Tag Archives for " passing "

Heads Up Game

By Steven Smith

Area Size: 40 X 35 Grid

Teams:  Everyone on the team in groups of two

Time: 10-12 minutes

Objective:  Increase passing skills in teams of all developmental levels

Narrative
This warm up activity can take away the boredom that often comes with warming up. It is a gradual progression of passing and receiving with partners that turns into a fairly intense and fun way of getting your athletes to focus and be fully prepared to go hard once you hit the main training phase.

Set Up
A large grid of 40 X 35 is constructed for players to pass and receive with their partner. Every player finds a partner to pass and receive with inside of the grid.

This activity is a three step progression of intensity.

The activity begins with each set of partners having a ball. The ball is passed and received only with their own partner. After intervals of passing and receiving with intervals of stretching and range of motion activities the intensity is increased by inserting a set of rabbits (defenders who chase down ball). The rabbits simply attempt to knock the ball of the partner passers out of the grid to eliminate the partners.

The activity momentum increases with the number of defenders that the coach chooses to insert into the grid.

The final progression is where the intensity reaches it’s peak. Two sets of partners give up their balls and are joined together by holding onto a towel. The defenders with the towel must work together to tag a player without the ball. This means that the partners who are passing and receiving must pay attention to the defenders with the towel and when their partner is being chased they must get the ball to their partner. Once a player has the ball on their foot they cannot be tagged. If a player is chased out of bounds (grid) then they have been tagged. Once tagged the chasers drop their towel and the tagged player picks up the towel and his partner joins him or her to become the taggers. The former taggers become passers and receivers. It is a continuous game until the coach ends the activity.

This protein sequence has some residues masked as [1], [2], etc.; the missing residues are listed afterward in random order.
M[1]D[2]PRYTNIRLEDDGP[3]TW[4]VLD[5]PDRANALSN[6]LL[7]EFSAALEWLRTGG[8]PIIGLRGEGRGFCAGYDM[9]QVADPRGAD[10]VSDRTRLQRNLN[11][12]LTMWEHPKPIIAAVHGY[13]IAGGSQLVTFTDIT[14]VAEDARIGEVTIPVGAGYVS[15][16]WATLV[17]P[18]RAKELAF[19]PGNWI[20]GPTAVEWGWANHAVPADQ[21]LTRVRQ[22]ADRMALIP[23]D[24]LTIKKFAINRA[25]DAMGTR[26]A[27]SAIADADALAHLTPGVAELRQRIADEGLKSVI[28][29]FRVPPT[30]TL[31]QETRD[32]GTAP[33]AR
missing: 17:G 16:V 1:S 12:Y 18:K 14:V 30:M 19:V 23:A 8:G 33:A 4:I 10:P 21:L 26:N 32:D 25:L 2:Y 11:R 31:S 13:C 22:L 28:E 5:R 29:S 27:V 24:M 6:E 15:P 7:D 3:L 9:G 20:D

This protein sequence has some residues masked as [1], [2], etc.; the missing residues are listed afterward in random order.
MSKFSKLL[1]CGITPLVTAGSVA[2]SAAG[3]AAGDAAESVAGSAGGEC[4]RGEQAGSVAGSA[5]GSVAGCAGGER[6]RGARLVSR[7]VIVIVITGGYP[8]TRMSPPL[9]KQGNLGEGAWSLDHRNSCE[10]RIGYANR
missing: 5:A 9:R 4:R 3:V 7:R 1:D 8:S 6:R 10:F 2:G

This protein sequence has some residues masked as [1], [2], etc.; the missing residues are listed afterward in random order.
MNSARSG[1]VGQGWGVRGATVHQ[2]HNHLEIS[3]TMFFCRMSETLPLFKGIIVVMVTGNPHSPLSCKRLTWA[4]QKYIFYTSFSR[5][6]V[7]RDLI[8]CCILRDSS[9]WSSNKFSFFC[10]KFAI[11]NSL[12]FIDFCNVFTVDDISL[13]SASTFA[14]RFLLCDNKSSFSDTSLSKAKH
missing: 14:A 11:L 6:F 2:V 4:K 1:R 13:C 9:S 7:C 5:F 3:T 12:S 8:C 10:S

Variations:

Goalkeepers can be introduced into the game with the restriction that they pass and receive using their hands to catch.

By Steve Smith
Steve Smith has been a men’s college coach that holds an NSCAA Advanced National Diploma and a Doctorate in Physical Education.

5 v 3 to Score

By David Johnson –

Objective

This session will focus on shooting and service for the shooter.  The focus needs to be on proper weight and direction of the pass and the quality of the finish.  This should be done as close to game speed as possible.


Diagram 1

Set Up

Position 3 cones in a triangle on one side of the penalty area.  The exercise begins with one player at the side cone (service cone) and one player at the top of the penalty area (shooting cone).  The rest of the players line up on the end line cone with balls.  This drill can be done with or without a goalkeeper, but a goalkeeper is recommended.

Execution

The first passing pattern is the first pass to the player at the service cone who then plays a ground pass to the shooter for a finish. The rotation is the player who started the drill to move to the service cone. The player on the service cone to move to the shooting cone.  The shooter to retrieve the ball and return to the line. As shown in Diagram 2

Diagram 2